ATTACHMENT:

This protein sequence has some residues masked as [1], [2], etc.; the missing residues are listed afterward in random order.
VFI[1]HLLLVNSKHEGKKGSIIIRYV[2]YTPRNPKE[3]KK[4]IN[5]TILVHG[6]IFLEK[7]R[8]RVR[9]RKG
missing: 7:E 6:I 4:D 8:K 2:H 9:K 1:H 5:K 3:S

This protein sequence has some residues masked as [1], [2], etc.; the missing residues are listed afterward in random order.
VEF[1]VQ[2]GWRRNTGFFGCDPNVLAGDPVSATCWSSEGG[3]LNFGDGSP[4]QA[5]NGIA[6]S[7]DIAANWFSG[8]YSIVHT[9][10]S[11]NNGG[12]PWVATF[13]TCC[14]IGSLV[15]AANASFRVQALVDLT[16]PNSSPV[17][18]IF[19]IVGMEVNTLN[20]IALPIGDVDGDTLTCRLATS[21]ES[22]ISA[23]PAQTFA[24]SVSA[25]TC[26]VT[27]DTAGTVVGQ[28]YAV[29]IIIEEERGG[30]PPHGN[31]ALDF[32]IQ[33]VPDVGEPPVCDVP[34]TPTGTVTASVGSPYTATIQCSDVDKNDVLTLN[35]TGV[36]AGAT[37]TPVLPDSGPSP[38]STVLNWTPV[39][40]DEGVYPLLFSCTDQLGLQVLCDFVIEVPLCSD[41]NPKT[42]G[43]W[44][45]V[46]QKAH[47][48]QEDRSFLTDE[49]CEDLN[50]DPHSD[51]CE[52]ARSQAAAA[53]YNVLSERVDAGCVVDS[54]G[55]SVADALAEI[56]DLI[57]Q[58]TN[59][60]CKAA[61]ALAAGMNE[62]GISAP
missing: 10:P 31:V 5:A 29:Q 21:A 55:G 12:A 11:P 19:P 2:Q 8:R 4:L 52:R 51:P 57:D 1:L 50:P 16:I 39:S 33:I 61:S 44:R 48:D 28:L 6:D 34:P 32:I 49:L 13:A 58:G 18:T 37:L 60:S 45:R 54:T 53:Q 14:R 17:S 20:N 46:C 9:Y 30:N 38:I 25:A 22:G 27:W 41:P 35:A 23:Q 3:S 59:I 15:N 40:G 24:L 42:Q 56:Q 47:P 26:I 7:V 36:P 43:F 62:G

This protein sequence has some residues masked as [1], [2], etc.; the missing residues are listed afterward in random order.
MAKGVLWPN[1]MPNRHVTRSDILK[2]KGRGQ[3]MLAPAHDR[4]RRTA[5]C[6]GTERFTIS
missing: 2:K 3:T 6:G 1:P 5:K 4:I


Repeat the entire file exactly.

This protein sequence has some residues masked as [1], [2], etc.; the missing residues are listed afterward in random order.
VFI[1]HLLLVNSKHEGKKGSIIIRYV[2]YTPRNPKE[3]KK[4]IN[5]TILVHG[6]IFLEK[7]R[8]RVR[9]RKG
missing: 7:E 6:I 4:D 8:K 2:H 9:K 1:H 5:K 3:S

This protein sequence has some residues masked as [1], [2], etc.; the missing residues are listed afterward in random order.
VEF[1]VQ[2]GWRRNTGFFGCDPNVLAGDPVSATCWSSEGG[3]LNFGDGSP[4]QA[5]NGIA[6]S[7]DIAANWFSG[8]YSIVHT[9][10]S[11]NNGG[12]PWVATF[13]TCC[14]IGSLV[15]AANASFRVQALVDLT[16]PNSSPV[17][18]IF[19]IVGMEVNTLN[20]IALPIGDVDGDTLTCRLATS[21]ES[22]ISA[23]PAQTFA[24]SVSA[25]TC[26]VT[27]DTAGTVVGQ[28]YAV[29]IIIEEERGG[30]PPHGN[31]ALDF[32]IQ[33]VPDVGEPPVCDVP[34]TPTGTVTASVGSPYTATIQCSDVDKNDVLTLN[35]TGV[36]AGAT[37]TPVLPDSGPSP[38]STVLNWTPV[39][40]DEGVYPLLFSCTDQLGLQVLCDFVIEVPLCSD[41]NPKT[42]G[43]W[44][45]V[46]QKAH[47][48]QEDRSFLTDE[49]CEDLN[50]DPHSD[51]CE[52]ARSQAAAA[53]YNVLSERVDAGCVVDS[54]G[55]SVADALAEI[56]DLI[57]Q[58]TN[59][60]CKAA[61]ALAAGMNE[62]GISAP
missing: 10:P 31:V 5:A 29:Q 21:A 55:G 12:A 11:P 19:P 2:Q 8:R 4:L 52:R 51:P 57:D 1:L 50:P 16:I 39:S 33:I 61:S 44:R 48:D 28:L 6:D 34:P 32:I 49:L 13:A 58:G 18:T 37:L 60:S 45:R 54:T 53:Q 14:R 17:S 20:N 46:C 9:Y 30:N 38:I 25:A 22:G 27:W 41:P 35:A 23:Q 3:S 59:I 15:N 40:G 24:L 42:Q 56:Q 47:P 26:I 7:V 36:P 43:F 62:G

This protein sequence has some residues masked as [1], [2], etc.; the missing residues are listed afterward in random order.
MAKGVLWPN[1]MPNRHVTRSDILK[2]KGRGQ[3]MLAPAHDR[4]RRTA[5]C[6]GTERFTIS
missing: 2:K 3:T 6:G 1:P 5:K 4:I